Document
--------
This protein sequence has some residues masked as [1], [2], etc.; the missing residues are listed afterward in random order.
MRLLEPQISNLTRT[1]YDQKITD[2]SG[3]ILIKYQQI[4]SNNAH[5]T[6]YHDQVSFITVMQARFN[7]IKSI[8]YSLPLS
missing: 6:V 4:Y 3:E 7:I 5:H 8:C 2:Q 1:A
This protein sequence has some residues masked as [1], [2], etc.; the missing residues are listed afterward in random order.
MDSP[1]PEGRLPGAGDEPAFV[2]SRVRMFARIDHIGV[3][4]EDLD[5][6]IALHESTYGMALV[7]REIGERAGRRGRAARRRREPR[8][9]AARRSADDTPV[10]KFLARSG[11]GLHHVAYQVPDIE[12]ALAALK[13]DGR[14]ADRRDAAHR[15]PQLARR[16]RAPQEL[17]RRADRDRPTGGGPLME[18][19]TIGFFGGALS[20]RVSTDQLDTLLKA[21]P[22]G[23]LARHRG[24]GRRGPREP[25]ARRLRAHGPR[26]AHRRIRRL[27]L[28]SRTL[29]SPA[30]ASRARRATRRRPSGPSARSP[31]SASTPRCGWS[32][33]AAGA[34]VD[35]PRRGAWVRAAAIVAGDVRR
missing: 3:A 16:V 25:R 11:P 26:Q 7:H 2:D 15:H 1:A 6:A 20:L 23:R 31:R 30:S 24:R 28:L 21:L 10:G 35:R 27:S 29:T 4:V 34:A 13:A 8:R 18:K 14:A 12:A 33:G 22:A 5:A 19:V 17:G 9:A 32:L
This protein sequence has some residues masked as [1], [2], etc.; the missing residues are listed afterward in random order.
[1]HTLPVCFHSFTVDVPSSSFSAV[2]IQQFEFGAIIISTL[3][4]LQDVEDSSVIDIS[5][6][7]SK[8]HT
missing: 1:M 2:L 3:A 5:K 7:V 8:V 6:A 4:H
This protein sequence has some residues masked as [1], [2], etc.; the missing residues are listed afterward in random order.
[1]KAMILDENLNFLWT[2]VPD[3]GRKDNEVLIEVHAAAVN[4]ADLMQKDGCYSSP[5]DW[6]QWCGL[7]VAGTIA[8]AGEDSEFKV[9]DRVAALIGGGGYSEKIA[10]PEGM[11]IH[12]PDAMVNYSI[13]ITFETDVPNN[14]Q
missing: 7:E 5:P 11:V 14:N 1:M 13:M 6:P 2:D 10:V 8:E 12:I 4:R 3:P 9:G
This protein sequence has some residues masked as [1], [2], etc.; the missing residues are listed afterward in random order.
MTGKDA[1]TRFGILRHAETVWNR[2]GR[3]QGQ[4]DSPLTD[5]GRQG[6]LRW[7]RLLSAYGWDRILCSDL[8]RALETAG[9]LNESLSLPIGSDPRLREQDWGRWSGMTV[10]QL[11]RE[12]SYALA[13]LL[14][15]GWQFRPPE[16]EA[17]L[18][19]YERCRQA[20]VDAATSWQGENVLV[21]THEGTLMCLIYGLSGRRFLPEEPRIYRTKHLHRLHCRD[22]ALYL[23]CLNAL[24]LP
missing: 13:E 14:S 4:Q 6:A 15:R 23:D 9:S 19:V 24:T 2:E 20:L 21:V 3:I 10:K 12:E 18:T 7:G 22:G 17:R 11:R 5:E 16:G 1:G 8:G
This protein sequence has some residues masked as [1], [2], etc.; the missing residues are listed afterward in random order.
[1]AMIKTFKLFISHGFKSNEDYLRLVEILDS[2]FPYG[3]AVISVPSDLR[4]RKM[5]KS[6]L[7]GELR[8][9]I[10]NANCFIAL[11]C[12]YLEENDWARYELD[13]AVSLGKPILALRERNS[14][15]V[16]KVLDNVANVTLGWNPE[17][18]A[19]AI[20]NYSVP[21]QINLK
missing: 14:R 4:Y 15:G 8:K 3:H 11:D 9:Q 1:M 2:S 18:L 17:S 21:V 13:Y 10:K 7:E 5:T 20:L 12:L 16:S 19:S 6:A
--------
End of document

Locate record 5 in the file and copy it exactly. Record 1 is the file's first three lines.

This protein sequence has some residues masked as [1], [2], etc.; the missing residues are listed afterward in random order.
MTGKDA[1]TRFGILRHAETVWNR[2]GR[3]QGQ[4]DSPLTD[5]GRQG[6]LRW[7]RLLSAYGWDRILCSDL[8]RALETAG[9]LNESLSLPIGSDPRLREQDWGRWSGMTV[10]QL[11]RE[12]SYALA[13]LL[14][15]GWQFRPPE[16]EA[17]L[18][19]YERCRQA[20]VDAATSWQGENVLV[21]THEGTLMCLIYGLSGRRFLPEEPRIYRTKHLHRLHCRD[22]ALYL[23]CLNAL[24]LP
missing: 13:E 14:S 4:Q 6:A 15:R 23:D 9:S 19:V 24:T 2:E 20:L 21:V 3:I 10:K 12:E 18:T 7:G 22:G 17:R 11:R 5:E 16:G 1:G 8:G